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General Washington to Colonel Arnold



Cambridge, January 27, 1776.

DEAR SIR: On the 17th instant I received the melancholy account of the unfortunate attack on the city of Quebeck, attended with the fall of General Montgomery and other brave officers and men, and your being wounded. This unhappy affair affects me in a very sensible manner, and I sincerely condole with you upon the occasion. But in the midst of distress I am happy to find that suitable honours were paid to the remains of Mr˙ Montgomery; and our officers and soldiers, who have fallen into their hands, treated with kindness and humanity.

Having received no intelligence later than the copy of your letter of the 2d, to General Wooster, I would fain hope that you are not in a worse situation than you then were, though I confess I have greatly feared that their misfortunes would be succeeded by others, on account of your unhappy condition and the dispirited state of the officers and men. If they have not, I trust when you are joined by three regiments now raising in this and the Governments of Connecticut and New-Hampshire, and two others, ordered by the Congress from Pennsylvania and the Jerseys with the men already sent by Colonel Warner, that these misfortunes will be done away, and things resume a more favourable and promising appearance than ever.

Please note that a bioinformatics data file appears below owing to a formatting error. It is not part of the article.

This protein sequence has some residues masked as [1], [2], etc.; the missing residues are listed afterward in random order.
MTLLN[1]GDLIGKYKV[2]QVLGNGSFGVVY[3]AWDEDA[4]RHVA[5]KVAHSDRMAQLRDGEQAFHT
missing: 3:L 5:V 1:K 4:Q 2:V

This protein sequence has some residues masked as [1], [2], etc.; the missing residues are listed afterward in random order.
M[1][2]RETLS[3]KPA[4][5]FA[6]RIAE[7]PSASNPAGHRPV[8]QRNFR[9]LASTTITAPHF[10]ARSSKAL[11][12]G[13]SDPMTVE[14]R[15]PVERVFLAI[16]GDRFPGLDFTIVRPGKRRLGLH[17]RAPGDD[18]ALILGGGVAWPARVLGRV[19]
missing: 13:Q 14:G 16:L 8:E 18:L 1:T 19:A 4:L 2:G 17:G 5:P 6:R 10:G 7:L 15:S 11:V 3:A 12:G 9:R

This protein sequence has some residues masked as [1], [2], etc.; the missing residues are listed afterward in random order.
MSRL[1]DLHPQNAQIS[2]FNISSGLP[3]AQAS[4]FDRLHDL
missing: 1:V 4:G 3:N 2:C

I need not mention to you the great importance of this place, and the consequent possession of all Canada in the scale of American affairs; you are well apprized of it. To whomsoever it belongs, in their favour, probably, will the balance turn. If it is in ours, success, I think, will most certainly crown our virtuous struggles; if it is in theirs, the contest, at least, will be doubtful, hazardous, and bloody. The glorious work must be accomplished in the course of this Winter, otherwise it will become difficult, most probably impracticable. For Administration knowing that it will be impossible ever to reduce us to a state of slavery and arbitrary rule without it, will certainly send a large reinforcement there in the Spring. I am fully convinced that your exertions will be invariably directed to this grand object; and I already view the approaching day, when you and your brave followers will enter this important Fortress with every honour and triumph attendant on victory and conquest. Then will you have added the only link wanting in the great chain of Continental Union, and rendered the freedom of your country secure.

Wishing you a speedy recovery, and the possession of those laurels which your bravery and perseverance justly merit, I am, dear sir, &c˙,


To Colonel Arnold.